About the FICO Credit Score
Since our society is so automated, you're probably not surprised to hear that your ability to repay your mortgage loan boils down to a single number.
Credit reporting agencies use your loan payment history to create a FICO score.
TransUnion, Equifax, and Experian, the three major credit agencies, each have their own proprietary formula for building a credit score. The original FICO was developed by Fair Isaac and Company.
While Experian still calls its score "FICO", TransUnion calls its score "Beacon" and Equifax uses "Empirica." While these methods vary, each agency uses the following to build your credit score:
- Credit History - How many years have you had credit?
- History of Payments - Do you have a history of late payments?
- Credit Card Balances - How many credit card accounts do you have, and how much do you owe on them?
- Credit Inquiries - How many times have you had your credit checked for a loan?
These factors are assigned weights based on the formula being used. The result is a single number: your credit score. Credit scores can be as low as 300 and as high as 800. Higher is better. Most folks getting a mortgage have a score above 620.
Credit scores make a big difference in your interest rate
FICO scores affect more than your ability to get a loan. They also affect your interest rate. Lenders give lower interest rates to individuals with higher scores.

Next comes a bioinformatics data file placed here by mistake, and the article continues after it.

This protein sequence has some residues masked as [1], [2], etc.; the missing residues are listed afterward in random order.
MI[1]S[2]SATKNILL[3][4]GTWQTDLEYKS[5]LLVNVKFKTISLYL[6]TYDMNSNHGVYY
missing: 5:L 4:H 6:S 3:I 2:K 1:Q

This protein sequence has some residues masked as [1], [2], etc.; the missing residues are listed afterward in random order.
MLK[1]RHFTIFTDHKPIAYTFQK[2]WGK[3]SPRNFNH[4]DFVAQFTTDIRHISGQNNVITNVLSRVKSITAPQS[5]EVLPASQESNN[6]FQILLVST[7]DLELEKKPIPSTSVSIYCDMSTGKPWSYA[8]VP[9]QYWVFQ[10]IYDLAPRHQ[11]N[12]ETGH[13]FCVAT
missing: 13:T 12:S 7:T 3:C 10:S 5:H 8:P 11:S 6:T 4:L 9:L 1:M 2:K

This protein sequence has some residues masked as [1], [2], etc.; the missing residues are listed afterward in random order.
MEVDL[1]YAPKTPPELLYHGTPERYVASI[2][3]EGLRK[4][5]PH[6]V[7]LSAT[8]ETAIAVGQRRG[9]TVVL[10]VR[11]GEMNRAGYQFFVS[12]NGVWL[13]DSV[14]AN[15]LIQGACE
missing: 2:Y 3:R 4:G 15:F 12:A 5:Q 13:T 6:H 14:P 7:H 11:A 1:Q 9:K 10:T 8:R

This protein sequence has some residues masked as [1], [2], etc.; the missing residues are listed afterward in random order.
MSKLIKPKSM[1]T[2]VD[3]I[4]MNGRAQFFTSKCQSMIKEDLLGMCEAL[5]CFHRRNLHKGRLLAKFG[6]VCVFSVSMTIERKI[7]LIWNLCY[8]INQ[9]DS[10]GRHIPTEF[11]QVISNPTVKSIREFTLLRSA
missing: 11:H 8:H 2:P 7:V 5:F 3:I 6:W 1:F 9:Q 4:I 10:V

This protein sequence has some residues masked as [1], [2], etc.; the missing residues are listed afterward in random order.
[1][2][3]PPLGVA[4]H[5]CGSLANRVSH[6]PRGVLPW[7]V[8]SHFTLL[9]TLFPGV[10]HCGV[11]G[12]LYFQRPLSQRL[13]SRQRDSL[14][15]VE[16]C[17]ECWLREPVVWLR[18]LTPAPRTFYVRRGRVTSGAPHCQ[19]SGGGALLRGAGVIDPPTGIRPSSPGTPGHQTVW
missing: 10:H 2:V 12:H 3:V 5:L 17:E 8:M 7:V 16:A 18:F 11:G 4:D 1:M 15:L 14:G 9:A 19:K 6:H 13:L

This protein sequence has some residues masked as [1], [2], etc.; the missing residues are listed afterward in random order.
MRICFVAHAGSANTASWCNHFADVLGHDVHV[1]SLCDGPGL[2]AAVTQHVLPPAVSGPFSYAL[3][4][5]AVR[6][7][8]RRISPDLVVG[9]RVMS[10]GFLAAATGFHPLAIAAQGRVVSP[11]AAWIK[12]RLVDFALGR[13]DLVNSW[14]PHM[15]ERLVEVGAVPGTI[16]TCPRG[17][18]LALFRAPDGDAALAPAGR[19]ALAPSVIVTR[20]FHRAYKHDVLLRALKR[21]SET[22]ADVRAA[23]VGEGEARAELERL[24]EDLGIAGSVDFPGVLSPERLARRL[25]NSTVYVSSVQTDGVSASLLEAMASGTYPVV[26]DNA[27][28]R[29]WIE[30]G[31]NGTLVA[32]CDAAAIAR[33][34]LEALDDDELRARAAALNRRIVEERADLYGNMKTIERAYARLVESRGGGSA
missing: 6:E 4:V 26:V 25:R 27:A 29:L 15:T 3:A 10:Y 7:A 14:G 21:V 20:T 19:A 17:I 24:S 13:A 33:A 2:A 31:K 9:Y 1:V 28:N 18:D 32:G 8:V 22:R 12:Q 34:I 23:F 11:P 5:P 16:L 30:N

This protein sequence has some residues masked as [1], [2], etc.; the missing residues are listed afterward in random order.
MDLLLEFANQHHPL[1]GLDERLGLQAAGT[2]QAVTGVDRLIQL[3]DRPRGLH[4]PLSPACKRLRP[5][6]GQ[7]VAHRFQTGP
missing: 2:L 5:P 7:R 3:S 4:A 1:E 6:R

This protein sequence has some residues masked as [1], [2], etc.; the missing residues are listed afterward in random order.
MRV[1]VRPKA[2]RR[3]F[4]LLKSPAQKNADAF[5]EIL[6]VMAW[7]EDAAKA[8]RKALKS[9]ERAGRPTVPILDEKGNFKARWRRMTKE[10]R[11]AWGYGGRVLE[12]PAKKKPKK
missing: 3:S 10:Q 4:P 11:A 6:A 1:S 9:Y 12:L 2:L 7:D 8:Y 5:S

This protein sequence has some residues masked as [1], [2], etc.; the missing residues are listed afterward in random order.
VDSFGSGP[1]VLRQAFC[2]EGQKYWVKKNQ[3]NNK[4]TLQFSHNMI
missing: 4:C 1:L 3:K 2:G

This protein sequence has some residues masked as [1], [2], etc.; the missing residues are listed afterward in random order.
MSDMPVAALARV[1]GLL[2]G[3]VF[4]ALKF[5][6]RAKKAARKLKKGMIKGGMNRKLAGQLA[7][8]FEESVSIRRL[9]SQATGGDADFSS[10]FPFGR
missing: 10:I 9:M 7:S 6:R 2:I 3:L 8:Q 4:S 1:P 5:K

Can I raise my credit score?
Is it possible to raise your credit score? Since the FICO score is based on a lifetime of credit history, it's hard to significantly improve the number with quick fixes. (Of course you can and should have incorrect items removed from your credit report.)
Know your FICO score
To raise your credit score, you must have the credit reports that are used to build it, and of course, you need the score itself. Fair Isaac, the company that offered the original FICO score, sells FICO scores on its website: myFICO.com. For a reasonable fee, you can quickly get your FICO score from all three agencies, along with your credit report. Also available are information and tools that help you understand how to improve your FICO score.
You can get a federally-mandated free credit report every year from all three agencies when you visit AnnualCreditReport.com. You won't get a free credit score from AnnualCreditReport.com, but getting it is fast and inexpensive.
Now that you have all the facts, you'll be a more informed consumer and you'll be better positioned to obtain the most favorable mortgage.
Curious about your FICO score? Give us a call: 630-717-3600.